Home Possible Change in Illinois Civil Jury Size
When most people think of a jury, they have the classic image in their head of 12 average citizens in a box, listening thoughtfully as lawyers vigorously question witnesses and give impassioned arguments. But there’s nothing about the number “12” that’s magical or necessary to the way a jury functions, and the Illinois Legislature is poised to reduce the number of jurors who will oversee civil trials such as in personal injury lawsuits. (You can read more about the bill here.)
A bill that has already passed the House and Senate and is on its way to Gov. Quinn for his signature proposes to use six jurors in civil trials instead of the customary 12. That’s actually a practice that already is in use in Illinois civil cases when the plaintiff claims less than $50,000 in damages, unless someone asks for a 12-member jury. The bill would not affect the number of people serving on juries in criminal cases.
The rationale for smaller juries is that it could save time and costs in civil lawsuits, which can be lengthy and expensive both for the parties and for courts. When only six people must be selected for a jury, the process known as voir dire — when lawyers question potential jurors to eliminate ones with conflicts and narrow the pool down to the size needed for trial — should go quicker. That means fewer days spent in courts, and less time spent on each case means a court can handle more cases.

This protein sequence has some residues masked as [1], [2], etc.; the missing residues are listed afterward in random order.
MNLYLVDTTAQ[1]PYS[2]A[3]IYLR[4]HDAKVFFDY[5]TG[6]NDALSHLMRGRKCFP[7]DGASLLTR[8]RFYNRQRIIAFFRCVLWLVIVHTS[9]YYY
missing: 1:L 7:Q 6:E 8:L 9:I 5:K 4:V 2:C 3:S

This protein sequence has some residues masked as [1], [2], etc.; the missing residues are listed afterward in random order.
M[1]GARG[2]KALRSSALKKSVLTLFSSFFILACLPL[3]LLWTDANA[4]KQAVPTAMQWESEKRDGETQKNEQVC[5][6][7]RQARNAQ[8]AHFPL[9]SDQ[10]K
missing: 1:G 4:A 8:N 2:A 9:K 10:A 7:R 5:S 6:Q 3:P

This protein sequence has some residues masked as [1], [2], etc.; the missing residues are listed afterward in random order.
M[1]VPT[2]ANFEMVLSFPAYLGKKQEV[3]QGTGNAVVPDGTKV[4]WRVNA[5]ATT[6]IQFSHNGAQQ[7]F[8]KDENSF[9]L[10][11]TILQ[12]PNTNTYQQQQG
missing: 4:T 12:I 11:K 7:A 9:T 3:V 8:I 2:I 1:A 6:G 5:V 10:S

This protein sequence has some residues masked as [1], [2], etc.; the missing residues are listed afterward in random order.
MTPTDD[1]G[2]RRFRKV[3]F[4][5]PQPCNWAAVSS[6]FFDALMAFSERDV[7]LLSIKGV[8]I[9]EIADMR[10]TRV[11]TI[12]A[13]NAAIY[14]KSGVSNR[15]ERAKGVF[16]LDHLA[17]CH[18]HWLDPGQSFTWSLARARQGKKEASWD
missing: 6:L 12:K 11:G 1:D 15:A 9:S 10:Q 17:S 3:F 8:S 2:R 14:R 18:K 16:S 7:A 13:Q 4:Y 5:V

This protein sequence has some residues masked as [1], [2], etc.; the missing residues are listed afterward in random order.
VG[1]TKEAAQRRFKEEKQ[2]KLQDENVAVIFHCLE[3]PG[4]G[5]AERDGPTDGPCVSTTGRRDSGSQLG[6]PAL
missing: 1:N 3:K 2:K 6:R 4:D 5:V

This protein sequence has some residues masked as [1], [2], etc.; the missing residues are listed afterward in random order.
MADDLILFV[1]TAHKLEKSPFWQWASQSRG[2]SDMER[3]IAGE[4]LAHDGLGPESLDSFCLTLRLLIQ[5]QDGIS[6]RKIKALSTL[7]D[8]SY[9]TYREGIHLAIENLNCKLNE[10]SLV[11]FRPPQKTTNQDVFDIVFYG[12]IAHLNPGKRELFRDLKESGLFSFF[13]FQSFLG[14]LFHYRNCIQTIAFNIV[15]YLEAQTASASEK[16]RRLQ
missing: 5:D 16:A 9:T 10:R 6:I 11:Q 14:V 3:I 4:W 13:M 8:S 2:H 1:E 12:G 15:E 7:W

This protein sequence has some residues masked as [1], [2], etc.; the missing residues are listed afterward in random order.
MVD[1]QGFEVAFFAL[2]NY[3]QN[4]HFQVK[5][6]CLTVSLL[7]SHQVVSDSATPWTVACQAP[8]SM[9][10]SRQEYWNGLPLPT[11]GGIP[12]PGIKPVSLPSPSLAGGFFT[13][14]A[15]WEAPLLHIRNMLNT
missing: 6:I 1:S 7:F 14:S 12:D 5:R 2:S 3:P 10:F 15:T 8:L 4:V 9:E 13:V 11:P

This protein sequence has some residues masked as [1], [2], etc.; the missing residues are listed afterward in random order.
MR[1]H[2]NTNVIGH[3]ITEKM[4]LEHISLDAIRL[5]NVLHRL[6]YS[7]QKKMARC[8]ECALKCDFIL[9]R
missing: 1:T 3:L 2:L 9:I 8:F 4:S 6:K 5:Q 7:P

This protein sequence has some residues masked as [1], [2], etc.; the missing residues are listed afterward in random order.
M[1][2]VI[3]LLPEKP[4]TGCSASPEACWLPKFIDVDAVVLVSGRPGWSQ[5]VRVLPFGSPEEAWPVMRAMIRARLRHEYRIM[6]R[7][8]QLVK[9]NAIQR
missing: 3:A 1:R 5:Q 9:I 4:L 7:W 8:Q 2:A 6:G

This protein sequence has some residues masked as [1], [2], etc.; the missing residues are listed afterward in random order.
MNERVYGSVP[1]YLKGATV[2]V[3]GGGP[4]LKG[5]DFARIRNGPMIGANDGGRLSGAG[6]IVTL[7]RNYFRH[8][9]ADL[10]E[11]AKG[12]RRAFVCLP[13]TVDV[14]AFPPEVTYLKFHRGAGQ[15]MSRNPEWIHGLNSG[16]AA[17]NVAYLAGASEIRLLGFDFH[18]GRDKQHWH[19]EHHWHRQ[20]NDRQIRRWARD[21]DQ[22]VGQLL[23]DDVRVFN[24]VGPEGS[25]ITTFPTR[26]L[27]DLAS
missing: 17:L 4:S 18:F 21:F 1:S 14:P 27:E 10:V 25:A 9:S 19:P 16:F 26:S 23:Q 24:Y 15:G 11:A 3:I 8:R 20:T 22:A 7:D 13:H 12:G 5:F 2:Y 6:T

Less time in court also means that people who have been injured through someone else’s negligence can get justice more quickly. And for clients who are paying their lawyers by the hour, less time in court means less out-of-pocket attorney expenses they have to pay.
The bill is supported by the Illinois Trial Lawyers Association, which is considered a pro-plaintiff group. The Illinois Defense Lawyers Association has opposed it, arguing that reducing the number of jurors would result in less debate when a jury deliberates the outcome of a case. Opponents also argue that fewer jurors would allow one person with strong opinions or emotions about the case to dominate deliberations and perhaps sway the rest of the jurors to a particular outcome. The decision in any civil case with six jurors still would have to be unanimous under the proposed law.
The bill also proposes to raise the pay that jurors receive for serving. Pay is pro-rated based on the population of a county, but falls between $4 and $10 under state law. Individual counties can set their jury compensation at higher amounts. Cook County currently pays jurors $17.20 per day to compensate them for expenses associated with serving, such as income lost because of time away from work. The bill proposes to raise jury pay to $25 per day for the first day, and $50 per day for any subsequent days.
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